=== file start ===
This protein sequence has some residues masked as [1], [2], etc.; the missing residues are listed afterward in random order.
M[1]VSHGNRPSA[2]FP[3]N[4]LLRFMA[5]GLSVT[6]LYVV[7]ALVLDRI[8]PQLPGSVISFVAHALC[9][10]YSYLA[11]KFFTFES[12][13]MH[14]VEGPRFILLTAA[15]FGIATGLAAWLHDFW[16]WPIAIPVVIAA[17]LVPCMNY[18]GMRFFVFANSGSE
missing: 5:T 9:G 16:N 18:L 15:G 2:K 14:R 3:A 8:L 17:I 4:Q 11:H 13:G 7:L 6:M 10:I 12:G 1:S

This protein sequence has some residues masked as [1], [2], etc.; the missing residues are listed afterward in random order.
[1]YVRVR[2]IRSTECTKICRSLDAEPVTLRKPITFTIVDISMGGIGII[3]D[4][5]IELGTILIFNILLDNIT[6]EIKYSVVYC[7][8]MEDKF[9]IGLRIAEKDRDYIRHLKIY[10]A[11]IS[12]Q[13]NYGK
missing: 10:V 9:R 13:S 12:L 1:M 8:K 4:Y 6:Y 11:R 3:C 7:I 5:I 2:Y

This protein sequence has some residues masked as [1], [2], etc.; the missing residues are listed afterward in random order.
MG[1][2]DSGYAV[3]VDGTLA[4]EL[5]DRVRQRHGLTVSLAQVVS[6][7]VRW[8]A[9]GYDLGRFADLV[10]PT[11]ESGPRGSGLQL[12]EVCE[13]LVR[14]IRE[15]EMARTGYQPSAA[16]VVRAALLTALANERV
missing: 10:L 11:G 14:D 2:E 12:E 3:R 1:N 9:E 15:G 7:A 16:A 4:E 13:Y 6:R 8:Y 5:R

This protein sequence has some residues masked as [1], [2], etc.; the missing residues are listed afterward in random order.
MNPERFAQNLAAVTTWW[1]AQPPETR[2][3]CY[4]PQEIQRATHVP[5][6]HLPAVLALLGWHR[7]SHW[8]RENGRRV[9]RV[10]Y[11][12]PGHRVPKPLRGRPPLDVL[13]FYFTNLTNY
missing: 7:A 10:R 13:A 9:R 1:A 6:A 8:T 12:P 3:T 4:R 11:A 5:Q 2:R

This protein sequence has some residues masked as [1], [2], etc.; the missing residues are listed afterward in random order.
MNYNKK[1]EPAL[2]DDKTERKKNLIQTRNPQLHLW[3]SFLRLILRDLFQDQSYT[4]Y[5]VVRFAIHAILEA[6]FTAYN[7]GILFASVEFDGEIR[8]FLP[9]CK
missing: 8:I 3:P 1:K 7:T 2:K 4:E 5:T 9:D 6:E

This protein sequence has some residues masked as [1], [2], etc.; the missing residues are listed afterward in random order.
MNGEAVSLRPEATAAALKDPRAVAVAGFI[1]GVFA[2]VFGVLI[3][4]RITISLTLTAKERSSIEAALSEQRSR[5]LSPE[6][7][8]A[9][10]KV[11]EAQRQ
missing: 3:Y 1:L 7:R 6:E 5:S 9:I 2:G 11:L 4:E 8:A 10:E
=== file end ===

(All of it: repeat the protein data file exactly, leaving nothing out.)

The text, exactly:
This protein sequence has some residues masked as [1], [2], etc.; the missing residues are listed afterward in random order.
M[1]VSHGNRPSA[2]FP[3]N[4]LLRFMA[5]GLSVT[6]LYVV[7]ALVLDRI[8]PQLPGSVISFVAHALC[9][10]YSYLA[11]KFFTFES[12][13]MH[14]VEGPRFILLTAA[15]FGIATGLAAWLHDFW[16]WPIAIPVVIAA[17]LVPCMNY[18]GMRFFVFANSGSE
missing: 5:T 9:G 16:N 18:L 15:G 2:K 14:R 3:A 8:L 17:I 4:Q 11:H 13:G 7:L 6:M 10:I 12:G 1:S

This protein sequence has some residues masked as [1], [2], etc.; the missing residues are listed afterward in random order.
[1]YVRVR[2]IRSTECTKICRSLDAEPVTLRKPITFTIVDISMGGIGII[3]D[4][5]IELGTILIFNILLDNIT[6]EIKYSVVYC[7][8]MEDKF[9]IGLRIAEKDRDYIRHLKIY[10]A[11]IS[12]Q[13]NYGK
missing: 10:V 9:R 13:S 12:L 1:M 8:K 4:Y 6:Y 11:R 3:C 7:I 5:I 2:Y

This protein sequence has some residues masked as [1], [2], etc.; the missing residues are listed afterward in random order.
MG[1][2]DSGYAV[3]VDGTLA[4]EL[5]DRVRQRHGLTVSLAQVVS[6][7]VRW[8]A[9]GYDLGRFADLV[10]PT[11]ESGPRGSGLQL[12]EVCE[13]LVR[14]IRE[15]EMARTGYQPSAA[16]VVRAALLTALANERV
missing: 10:L 11:G 14:D 2:E 12:E 3:R 1:N 9:E 15:G 7:A 16:A 4:E 13:Y 6:R 8:Y 5:R

This protein sequence has some residues masked as [1], [2], etc.; the missing residues are listed afterward in random order.
MNPERFAQNLAAVTTWW[1]AQPPETR[2][3]CY[4]PQEIQRATHVP[5][6]HLPAVLALLGWHR[7]SHW[8]RENGRRV[9]RV[10]Y[11][12]PGHRVPKPLRGRPPLDVL[13]FYFTNLTNY
missing: 7:A 10:R 13:A 9:R 1:A 6:A 8:T 12:P 3:T 4:R 11:A 5:Q 2:R

This protein sequence has some residues masked as [1], [2], etc.; the missing residues are listed afterward in random order.
MNYNKK[1]EPAL[2]DDKTERKKNLIQTRNPQLHLW[3]SFLRLILRDLFQDQSYT[4]Y[5]VVRFAIHAILEA[6]FTAYN[7]GILFASVEFDGEIR[8]FLP[9]CK
missing: 8:I 3:P 1:K 7:T 2:K 4:E 5:T 9:D 6:E

This protein sequence has some residues masked as [1], [2], etc.; the missing residues are listed afterward in random order.
MNGEAVSLRPEATAAALKDPRAVAVAGFI[1]GVFA[2]VFGVLI[3][4]RITISLTLTAKERSSIEAALSEQRSR[5]LSPE[6][7][8]A[9][10]KV[11]EAQRQ
missing: 3:Y 1:L 7:R 6:E 5:S 9:I 2:G 11:L 4:E 8:A 10:E